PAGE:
Prioritizing is one of the timeless challenges of project and product management. Timeless in the sense that individuals and teams have always asked it (and will continue to, no doubt); but also in the sense that it must be asked time and time again.
The RICE scoring model, or RICE framework, attempts to help reduce bias in this process and provide a quick way to objectively rank key features and initiatives. Relatively recently developed by Intercom, the RICE prioritization framework has been used by product managers, teams and leaders for decades.
What is the RICE scoring model?
The RICE scoring model is broken down into four sections.
- Reach: How many people will this feature or product influence or affect?
- Impact: How weighty will this feature be on important project and business outcomes? (e.g. conversion rates)
- Confidence: How confident are you in your estimates for Reach and Impact?
- Effort: How costly or effortful will it be to build this feature or product?
These sections are each scored, and a formula is used to derive the final RICE score for any given product or feature.
So, when performed in a table of features, you can quickly sort and rank different features based on their final RICE score--which can be especially helpful when the feature list is long and resources are scarce.
The first factor looks at how many people your feature or initiative will reach in the given timeline. The first thing to do before listing Reach scores is to settle on a clear metric.
You can always use a scale of 1-10 to keep this even, but if you have real data to work with that may not be the most helpful thing.
But not all 'impressions' are equal. Say one initiative looked like it might bring 1,000 visitors to a key landing page, while another initiative might get 50,000 facebook impressions... it's clear that these aren't really the same thing, and so it wouldn't be helpful to include 1,000 versus 50,000 in the Reach column of your framework.
Instead, it's important to establish a common metric by which to compare your features and initiatives--worst case, if you can't settle on a good metric, you can always give a rating from 1 to 10 or 1 to 100, based on the total 'magnitude' of reach... however you eventually plan to measure that.
Impact, on the other hand, is scored on a common 5 point scale. Intercom's original scale looked like this:
- 3 = massive impact
- 2 = high impact
- 1 = medium impact
- .5 = low impact
- .25 = minimal impact
Confidence how confident you are in your estimates for Reach and Impact. If you have strong data to support your Reach estimates, say, but not as much for the Impact, then you might give a somewhat milder confidence rating than if you have good reasons to support your estimates on both fronts.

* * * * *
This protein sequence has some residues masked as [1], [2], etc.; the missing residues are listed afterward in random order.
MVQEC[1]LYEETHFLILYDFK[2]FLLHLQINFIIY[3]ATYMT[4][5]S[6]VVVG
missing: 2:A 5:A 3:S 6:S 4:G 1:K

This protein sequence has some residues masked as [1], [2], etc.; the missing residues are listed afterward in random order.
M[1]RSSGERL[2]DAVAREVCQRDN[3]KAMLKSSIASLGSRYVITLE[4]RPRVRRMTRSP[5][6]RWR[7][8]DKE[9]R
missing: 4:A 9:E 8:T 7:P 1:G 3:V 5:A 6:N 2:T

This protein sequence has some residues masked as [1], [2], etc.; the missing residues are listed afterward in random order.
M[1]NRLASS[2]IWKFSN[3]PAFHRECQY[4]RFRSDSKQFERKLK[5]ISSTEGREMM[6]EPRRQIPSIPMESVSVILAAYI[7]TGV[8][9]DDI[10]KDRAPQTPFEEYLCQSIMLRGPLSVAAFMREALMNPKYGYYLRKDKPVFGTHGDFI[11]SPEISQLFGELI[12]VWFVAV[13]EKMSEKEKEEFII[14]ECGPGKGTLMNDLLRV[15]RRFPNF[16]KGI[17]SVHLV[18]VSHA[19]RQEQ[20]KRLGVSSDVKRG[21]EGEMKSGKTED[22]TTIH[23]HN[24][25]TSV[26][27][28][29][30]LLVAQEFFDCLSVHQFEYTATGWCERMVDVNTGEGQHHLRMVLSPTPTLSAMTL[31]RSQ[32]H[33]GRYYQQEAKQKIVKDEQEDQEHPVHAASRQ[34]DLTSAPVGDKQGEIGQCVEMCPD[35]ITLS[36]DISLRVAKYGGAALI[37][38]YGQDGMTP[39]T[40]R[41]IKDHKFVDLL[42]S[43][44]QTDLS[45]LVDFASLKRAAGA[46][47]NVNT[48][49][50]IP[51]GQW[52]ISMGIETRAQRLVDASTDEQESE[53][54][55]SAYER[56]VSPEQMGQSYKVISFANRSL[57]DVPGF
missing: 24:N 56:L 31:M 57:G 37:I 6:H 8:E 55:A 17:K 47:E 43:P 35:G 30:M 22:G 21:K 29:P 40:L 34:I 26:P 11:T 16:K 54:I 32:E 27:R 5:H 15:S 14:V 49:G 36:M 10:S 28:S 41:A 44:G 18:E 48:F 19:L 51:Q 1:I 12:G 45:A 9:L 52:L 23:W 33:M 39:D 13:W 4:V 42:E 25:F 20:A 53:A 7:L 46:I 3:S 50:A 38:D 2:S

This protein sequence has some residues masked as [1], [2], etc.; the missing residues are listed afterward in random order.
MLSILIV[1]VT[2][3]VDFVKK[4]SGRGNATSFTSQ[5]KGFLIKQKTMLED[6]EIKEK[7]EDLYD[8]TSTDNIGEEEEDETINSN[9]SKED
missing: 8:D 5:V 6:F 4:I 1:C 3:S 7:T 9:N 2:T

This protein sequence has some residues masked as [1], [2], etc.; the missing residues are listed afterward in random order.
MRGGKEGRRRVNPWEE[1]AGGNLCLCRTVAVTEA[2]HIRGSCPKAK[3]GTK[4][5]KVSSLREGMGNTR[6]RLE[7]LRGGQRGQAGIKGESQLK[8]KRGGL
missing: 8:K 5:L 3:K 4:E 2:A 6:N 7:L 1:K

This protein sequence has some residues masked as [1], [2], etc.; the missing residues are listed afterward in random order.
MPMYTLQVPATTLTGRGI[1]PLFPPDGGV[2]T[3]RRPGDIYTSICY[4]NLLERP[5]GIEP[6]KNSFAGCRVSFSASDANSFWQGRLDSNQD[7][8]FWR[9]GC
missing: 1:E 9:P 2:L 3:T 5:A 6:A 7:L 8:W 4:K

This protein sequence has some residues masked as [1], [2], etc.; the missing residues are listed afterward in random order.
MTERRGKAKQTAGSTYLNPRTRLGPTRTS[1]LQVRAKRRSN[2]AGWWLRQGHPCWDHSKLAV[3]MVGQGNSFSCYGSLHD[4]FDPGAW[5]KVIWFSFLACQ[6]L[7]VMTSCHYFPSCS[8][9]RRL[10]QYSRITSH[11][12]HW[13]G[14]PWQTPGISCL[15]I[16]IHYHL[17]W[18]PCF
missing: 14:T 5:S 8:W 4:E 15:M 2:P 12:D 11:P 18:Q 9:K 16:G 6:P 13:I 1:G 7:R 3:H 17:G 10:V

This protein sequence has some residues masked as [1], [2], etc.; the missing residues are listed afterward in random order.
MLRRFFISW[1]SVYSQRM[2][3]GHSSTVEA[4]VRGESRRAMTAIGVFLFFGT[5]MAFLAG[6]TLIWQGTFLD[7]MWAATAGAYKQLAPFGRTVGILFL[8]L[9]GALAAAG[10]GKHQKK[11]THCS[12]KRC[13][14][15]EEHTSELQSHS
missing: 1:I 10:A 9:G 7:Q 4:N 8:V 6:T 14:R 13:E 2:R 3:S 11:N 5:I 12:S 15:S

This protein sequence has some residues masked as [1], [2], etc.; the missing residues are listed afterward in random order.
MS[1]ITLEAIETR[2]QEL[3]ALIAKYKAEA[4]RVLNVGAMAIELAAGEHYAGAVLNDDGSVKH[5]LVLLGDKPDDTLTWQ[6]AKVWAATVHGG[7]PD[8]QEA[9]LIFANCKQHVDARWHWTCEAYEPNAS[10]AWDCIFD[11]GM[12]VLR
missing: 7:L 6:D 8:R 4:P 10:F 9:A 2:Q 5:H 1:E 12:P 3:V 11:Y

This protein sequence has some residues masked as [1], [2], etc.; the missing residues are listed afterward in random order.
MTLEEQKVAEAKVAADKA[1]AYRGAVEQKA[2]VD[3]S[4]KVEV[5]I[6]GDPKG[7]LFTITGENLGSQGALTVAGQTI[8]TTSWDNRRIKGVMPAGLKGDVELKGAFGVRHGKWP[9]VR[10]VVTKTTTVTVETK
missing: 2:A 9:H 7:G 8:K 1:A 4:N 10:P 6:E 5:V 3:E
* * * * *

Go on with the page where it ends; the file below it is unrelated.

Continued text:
Like with all other scores, you can do this on a feature by feature basis.
As a guide, you can use:
- 100% = High confidence
- 80% = Medium confidence
- 50% = Low confidence
Lastly, Effort can be used as a literal metric that reflects the number of 'person-months' needed to complete a feature or project. Or, you can also substitute a 1-5 rating if you're not working on a team or have a more appropriate way of measuring business resources for your situation.
As a note, Intercom listed anything under 1 month as a '.5' score.
The RICE Scoring Formula
To derive your RICE score for a given feature, the formula is simple:
(Reach x Impact x Confidence) / Effort
As you can see, the Effort factor is the only item on the denominator--effectively setting it as the main 'negative' consideration in your total score.
How to use the RICE scoring framework Notion template
To use the RICE scoring framework, you first need to gather information about each feature or product you are considering. This might include estimating things like user numbers for Reach and projected conversion rates for Impact.
Next, score each section based on your estimates. For example, if you think that a given product will influence 1 million users, you might score this as a 10 for Reach.
Once all sections are scored, the RICE score column will auto-calculate the relevant scores based on your inputs. Typically, the highest scoring products and features will be those that should be prioritized, and the Notion table is auto-sorted to show the highest scoring features at the top of the list.
You can duplicate the RICE scoring framework template with the 'Your member template' button on this page, so long as you're logged into your Landmark account.